Stay-at-Home Parents' Access to Credit

House husband with baby and working mother
House husband with baby and working mother

The rules on stay-at-home parents' access to credit have been reversed twice in the past four years but, interestingly, without much media attention along the way. This is despite the fundamental impact of the reversals on stay-at-home parents' ability to open a card in their names or to extend their credit lines without having a joint account with their spouses.

The first major reversal resulted from congressional financial reform that took aim at the credit card industry through the Credit Card Accountability Responsibility and Disclosure Act of 2009 (CARD Act), which President Obama signed into law on May 22, 2009. The Card Act aimed to increase the transparency of the credit card industry and to protect college students from predatory lending. While stay-at-home parents were not substantially addressed in the Act, Title III focused on credit card consumers under the age of 21.

To carry out the CARD Act and its amendments, Congress assigned power (through the Truth in Lending Act's Regulation Z) to the Federal Reserve Board to issue such rules as it considered necessary. The Federal Reserve Board came up with the "ability to pay" rule, which required credit card issuers to consider only a person's independent income, and not the household's income, when underwriting credit cards. However, in addition to keeping credit cards away from young adults -- the intended purpose of the CARD Act -- this "ability to pay" rule did the same for a larger group of people: non-income earning spouses that included stay-at-home parents and homemakers.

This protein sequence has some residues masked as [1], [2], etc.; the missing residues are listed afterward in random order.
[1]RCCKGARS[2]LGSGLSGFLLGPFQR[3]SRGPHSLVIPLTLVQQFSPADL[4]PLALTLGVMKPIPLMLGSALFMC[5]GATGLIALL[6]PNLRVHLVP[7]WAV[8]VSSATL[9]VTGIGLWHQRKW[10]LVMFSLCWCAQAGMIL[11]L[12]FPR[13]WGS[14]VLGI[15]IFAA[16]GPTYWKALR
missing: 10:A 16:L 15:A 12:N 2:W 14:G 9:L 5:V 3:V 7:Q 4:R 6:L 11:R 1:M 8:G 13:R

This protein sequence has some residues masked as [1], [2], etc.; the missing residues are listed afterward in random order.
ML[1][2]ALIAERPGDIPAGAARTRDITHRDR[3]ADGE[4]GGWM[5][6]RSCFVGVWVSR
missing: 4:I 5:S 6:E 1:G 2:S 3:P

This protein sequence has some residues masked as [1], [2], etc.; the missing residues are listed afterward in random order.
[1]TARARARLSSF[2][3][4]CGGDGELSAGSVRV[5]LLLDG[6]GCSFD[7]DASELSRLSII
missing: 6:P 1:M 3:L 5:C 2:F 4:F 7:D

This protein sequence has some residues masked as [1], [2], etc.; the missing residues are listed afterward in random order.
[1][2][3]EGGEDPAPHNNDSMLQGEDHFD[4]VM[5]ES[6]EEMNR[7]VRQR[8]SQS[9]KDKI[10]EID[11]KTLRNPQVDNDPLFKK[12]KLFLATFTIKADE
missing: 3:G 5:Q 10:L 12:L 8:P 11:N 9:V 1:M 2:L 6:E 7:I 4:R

There was significant public protest of the "ability to pay" rule because spouses have traditionally been treated as one economic unit. Upon divorce, for example, the couple's assets are often divided regardless of which spouse who earned them, so why should the couple's assets not be considered joint for credit purposes? Furthermore, stay-at-home parents have never proven to be a credit risk; on the contrary, they are the ones usually responsible for running the household's finances.

In response to the Federal Reserve Board's "ability to pay" rule, Congresswomen Maloney and Slaughter, as principal authors of the CARD Act, confirmed that the intent of the CARD Act was to ensure that underage consumers could not apply for credit cards on their parents' income, not to prevent stay-at-home spouses from using household income to apply for credit.

The newly established Consumer Financial Protection Bureau (CFPB) took the issue under consideration and, last month, essentially reversed the Federal Reserve Board's rules on this issue. The Bureau's amendment to the existing regulations allows credit card issues to consider third-party income if the applicant is over 21 years old and has a reasonable expectation of access to the income. This tightens credit for a population that is the most vulnerable credit consumer according to the studies-those under 21, not stay-at-home parents. Such an approach seeks a happy balance between the soundness of the credit market and fair access to it by stay-at-home parents, and, finally, this seems to be the end of the road for this issue.